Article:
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Putting your goals first

A goals-based investment approach isn’t focused on ‘beating the market’.
It’s about tailoring your investments to meet your personal goals.

Performance comparisons are unavoidable in the investment world. Every day you see investment managers measuring their success by how much they’ve outperformed the market, or their peers, over a given time period.

However most people don’t invest because they want to beat the market. Instead they simply want to make their money work harder so they can improve their lifestyle, educate their children or save for their retirement, in other words, a specific goal.

So why not start with the end goal and work backwards to find appropriate investments? That’s essentially what a goals-based investment approach does.

Let’s look at two investors who have very different circumstances:

  1. Emma is looking to save $100,000 to put towards a house deposit in the next 2-3 years.
  2. Harry is retiring soon and looking for an income of $60,000 every year for the next 20 years.

These two investors are likely to have very different investment profiles. For example:

  • Emma has a shorter timeframe, so she may not be able to take as many risks with her money (bearing in mind she may not have time to wait for markets to recover from an unexpected downturn). Harriet also needs to make sure she will be able to access her entire lump sum at once, possibly at short notice when she finds a home, so liquidity is important.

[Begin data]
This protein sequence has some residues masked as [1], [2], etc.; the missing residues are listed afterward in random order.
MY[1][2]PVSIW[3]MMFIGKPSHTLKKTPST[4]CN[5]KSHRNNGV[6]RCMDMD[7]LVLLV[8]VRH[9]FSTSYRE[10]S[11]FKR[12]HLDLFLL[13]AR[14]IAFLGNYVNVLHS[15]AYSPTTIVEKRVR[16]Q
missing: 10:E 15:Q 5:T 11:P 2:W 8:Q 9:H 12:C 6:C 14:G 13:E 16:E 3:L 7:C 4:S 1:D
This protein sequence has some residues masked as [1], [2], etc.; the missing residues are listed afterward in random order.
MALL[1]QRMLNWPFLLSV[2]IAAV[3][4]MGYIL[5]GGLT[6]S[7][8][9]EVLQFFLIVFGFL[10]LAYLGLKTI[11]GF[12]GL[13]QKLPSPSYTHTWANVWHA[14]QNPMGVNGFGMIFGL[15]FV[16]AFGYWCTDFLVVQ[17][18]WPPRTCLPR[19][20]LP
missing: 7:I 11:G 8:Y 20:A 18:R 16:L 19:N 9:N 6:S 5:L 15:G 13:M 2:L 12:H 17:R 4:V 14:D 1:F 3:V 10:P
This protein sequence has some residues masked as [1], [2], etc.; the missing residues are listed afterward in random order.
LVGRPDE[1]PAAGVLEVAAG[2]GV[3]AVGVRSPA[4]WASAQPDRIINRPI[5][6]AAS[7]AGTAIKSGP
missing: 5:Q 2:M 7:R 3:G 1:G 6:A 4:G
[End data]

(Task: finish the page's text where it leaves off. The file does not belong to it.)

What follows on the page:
• Harry has a longer timeframe, so she can afford to invest in higher-risk assets knowing she has more time to recover any short-term losses. Because she needs income, her investments will be geared towards those that earn high levels of interest or dividends. Liquidity is less of an issue for Carla as she is likely to leave the bulk of her money invested for the long term.

These two investment strategies will look very different. But one thing both women have in common is that they have a specific goal that doesn’t relate to any particular market benchmark or index.

This important change of mindset can help investors become less distracted by what the markets are doing in the short term. It also gives you something more personal and more meaningful to measure the performance of your investments against.

After all, you’re investing to achieve goals, not returns. To learn more, speak with us.

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